“But that’s where being around so long and having built a good reputation pays dividends. Customers might use someone else because they charge less, but eventually they realize that you get what you pay for.”

Branching out

As customer needs expanded, so did the company’s services, which now include hydroexcavation (primarily exposing underground lines for utilities), pipe lining, pipe coating and pipeline inspections. Primary customers are general contractors, industrial plants, state agencies and municipalities, commercial businesses and property-management companies, he says.

“Our services work hand in hand. If we didn’t video pipelines, for instance, we wouldn’t get as much jet-vac work. And if we didn’t do jet-vac work, we wouldn’t get as much video work. It’s all about offering logical extensions of services.”

A good example is pipe lining, which the company started doing around 2015.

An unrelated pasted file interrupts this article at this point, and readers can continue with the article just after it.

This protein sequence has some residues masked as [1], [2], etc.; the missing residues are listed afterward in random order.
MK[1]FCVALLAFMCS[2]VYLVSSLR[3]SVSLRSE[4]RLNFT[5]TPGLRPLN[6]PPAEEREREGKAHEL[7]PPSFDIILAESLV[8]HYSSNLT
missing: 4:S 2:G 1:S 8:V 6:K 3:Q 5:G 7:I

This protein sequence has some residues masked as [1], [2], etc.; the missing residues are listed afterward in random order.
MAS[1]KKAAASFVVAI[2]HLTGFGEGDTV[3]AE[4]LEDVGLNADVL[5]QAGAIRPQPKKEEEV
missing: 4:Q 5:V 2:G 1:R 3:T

“There were emerging opportunities, and it went hand in hand with what we already did. So we said, ‘Let’s do it.’”

When new services are added, employees typically get on-the-job training from onsite manufacturer’s reps who show them the ins and outs of using systems, such as pipe lining and pipe coating, Fender says.

“Our veteran employees train new employees on things such as pipe lining. We start them out with small-diameter-pipe jobs and work up from there.”

One of the biggest pipe lining jobs the company ever handled came via a contract with the Florida Department of Transportation to line storm drains and culverts during an expansion of I-75 near Tampa.

“We were there for two months as a subcontractor, mostly lining pipes and doing some point repairs, too,” he says. “We got a lot of experience there.”

Smart investments